An Ode to Japanese Fabric

I just raed a really great article  on Japanese culture, history, and japanese fabric.  It is written by Gary Bloom, owner of an online store Kyoto Collection.

This is a really good source to help you get into the mind of a Japanese. Here is a short cart of it….

“I started buying and selling new and vintage fabric soon after I made Kyoto my home in 1998 and I’m still just as enthralled by the city in general and textiles in particular all these years later.

I hadn’t planned on making fabric my focus before I got here, but it didn’t take long for me to get hooked on Kyoto’s famed monthly temple markets, rousing myself before dawn on market days to go treasure hunting and practice some Japanese in the process.

I had a second hand extendable camping backpack that I’d bought with outdoor adventuring in mind that I instead requisitioned for use on market mornings.  Though I never have gotten around to the camping, that pack has more than earned its keep, stuffed full like a fisherman’s creel by mid-morning on so many occasions with kimono and other finds!

There are many angles from which we can look at this fascinating world-material and how it’s woven, dyeing techniques, motifs, and the way in which a given fabric was used by its owner.

Here, rather than try to write an encyclopedic overview, I’d like to explore the world of Japanese fabric in more general terms that put it in a larger context and give a sense of the dynamism that makes it such a rewarding and sometimes addictive pursuit.”

Get on over there and take a look at it!

The Spectacular Maple Bonsai

The maple bonsai is one of the most spectacular styles of bonsai that can be grown. Like many other bonsai, the maple bonsai must be replanted once every year or two, dependent on the type of maple that you have.

Japanese maples tend to be used, as this species of tree is traditionally associated with bonsai growing. As the art of bonsai growth has evolved, other forms of maple bonsai have come to the forefront, especially in the United States and Canada.

When caring for a maple bonsai, you need to learn about maple trees in general. A maple bonsai has the same care rules as a fully grown maple of the same species.

A maple bonsai needs additional care due to the fact that it is grown in such a small pot. When looking for this information, you should use resources specific to the maple bonsai tree, as typical tree tending does not include this information.

Some forms of maple bonsai do not take well to extremely cold temperatures. A greenhouse may be required for storing your maple bonsai if you live in a colder region that goes beyond the normal habitat of these trees.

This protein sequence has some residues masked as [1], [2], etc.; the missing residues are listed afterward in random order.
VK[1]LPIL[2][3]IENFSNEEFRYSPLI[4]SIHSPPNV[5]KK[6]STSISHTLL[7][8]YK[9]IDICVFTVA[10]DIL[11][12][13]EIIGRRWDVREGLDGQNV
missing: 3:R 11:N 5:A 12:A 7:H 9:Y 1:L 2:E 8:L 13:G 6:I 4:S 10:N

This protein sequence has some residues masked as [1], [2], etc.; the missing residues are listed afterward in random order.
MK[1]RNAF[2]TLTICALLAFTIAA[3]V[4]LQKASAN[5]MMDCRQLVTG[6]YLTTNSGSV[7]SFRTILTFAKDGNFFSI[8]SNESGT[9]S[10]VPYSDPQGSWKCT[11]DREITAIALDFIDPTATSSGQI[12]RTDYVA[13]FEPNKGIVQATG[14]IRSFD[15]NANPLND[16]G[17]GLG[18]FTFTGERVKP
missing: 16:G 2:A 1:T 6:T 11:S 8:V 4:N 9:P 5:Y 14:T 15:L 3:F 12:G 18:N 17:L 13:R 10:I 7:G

If you are interested in purchasing a maple bonsai, you can buy seeds, a seedling, or even a full grown tree through an online vendor, or you can inquire about these trees at your local garden or plant nursery.

Using Quality Soil for Your Bonsai

Having a good bonsai soil is a vital part of keeping your bonsai healthy. For the beginner, selecting a good bonsai soil is a daunting task. For the experienced bonsai grower, a good soil makes the difference between a thriving, healthy tree and one that will only survive a few months to a year.

Bonsai trees require quick draining soil that maintains its shape in order to stay alive. Due to the small amount of space that a bonsai has to work with, if you do not have good soil, root rot is much more likely to occur.

This can be particularly damaging to pine bonsai trees, as well as junipers. If you want to use soils prone to breaking apart or decomposing, such as organic soils, you will need to make certain that the tree you use this soil type with is able to handle root bearing at least once or twice a year.

One of the most popular types of bonsai soil available on the market is inorganic soils. This type of inorganic soil is acceptable for many varieties of bonsai trees.

Acquiring good bonsai soil can be difficult if you do not know where to look. Bonsai soil can be found in the most unusual of places, including hardware stores, auto parts stores and pet supply stores. Bonsai resellers online will typically acquire their soils from these types of places and make blends suitable for certain types of trees.

When you purchase bonsai soil, it is important that you test the soil prior to use. Good quality soils will not break down easily. You should not be able to crush it in your hand easily, or break it when doused in water and then frozen.

Bonsai soil that breaks down like this will typically not last a long time and can cause some problems with certain varieties of trees.